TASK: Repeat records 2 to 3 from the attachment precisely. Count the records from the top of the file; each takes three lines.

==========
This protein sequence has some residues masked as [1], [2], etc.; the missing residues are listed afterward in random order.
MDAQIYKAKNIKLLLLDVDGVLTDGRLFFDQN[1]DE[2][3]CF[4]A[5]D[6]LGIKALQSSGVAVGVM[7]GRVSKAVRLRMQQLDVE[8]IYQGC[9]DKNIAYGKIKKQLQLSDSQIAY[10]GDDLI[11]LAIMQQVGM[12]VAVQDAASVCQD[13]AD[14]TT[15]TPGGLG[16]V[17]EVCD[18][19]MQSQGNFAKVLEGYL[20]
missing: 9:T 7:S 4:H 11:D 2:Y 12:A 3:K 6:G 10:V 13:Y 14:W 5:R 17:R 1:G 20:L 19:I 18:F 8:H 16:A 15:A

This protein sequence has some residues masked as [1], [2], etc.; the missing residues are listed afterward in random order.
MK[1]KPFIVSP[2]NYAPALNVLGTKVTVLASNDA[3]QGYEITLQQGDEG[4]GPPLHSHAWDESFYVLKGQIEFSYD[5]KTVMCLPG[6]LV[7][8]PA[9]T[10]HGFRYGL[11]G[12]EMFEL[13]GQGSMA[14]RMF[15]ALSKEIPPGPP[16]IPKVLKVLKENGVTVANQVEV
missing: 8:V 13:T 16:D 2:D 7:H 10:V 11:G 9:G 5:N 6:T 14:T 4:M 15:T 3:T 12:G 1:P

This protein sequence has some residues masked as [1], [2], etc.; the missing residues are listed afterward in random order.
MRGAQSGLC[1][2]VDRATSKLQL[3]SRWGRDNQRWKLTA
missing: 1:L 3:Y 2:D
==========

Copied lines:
This protein sequence has some residues masked as [1], [2], etc.; the missing residues are listed afterward in random order.
MK[1]KPFIVSP[2]NYAPALNVLGTKVTVLASNDA[3]QGYEITLQQGDEG[4]GPPLHSHAWDESFYVLKGQIEFSYD[5]KTVMCLPG[6]LV[7][8]PA[9]T[10]HGFRYGL[11]G[12]EMFEL[13]GQGSMA[14]RMF[15]ALSKEIPPGPP[16]IPKVLKVLKENGVTVANQVEV
missing: 8:V 13:T 16:D 2:D 7:H 10:V 11:G 9:G 5:N 6:T 14:T 4:M 15:T 3:T 12:G 1:P

This protein sequence has some residues masked as [1], [2], etc.; the missing residues are listed afterward in random order.
MRGAQSGLC[1][2]VDRATSKLQL[3]SRWGRDNQRWKLTA
missing: 1:L 3:Y 2:D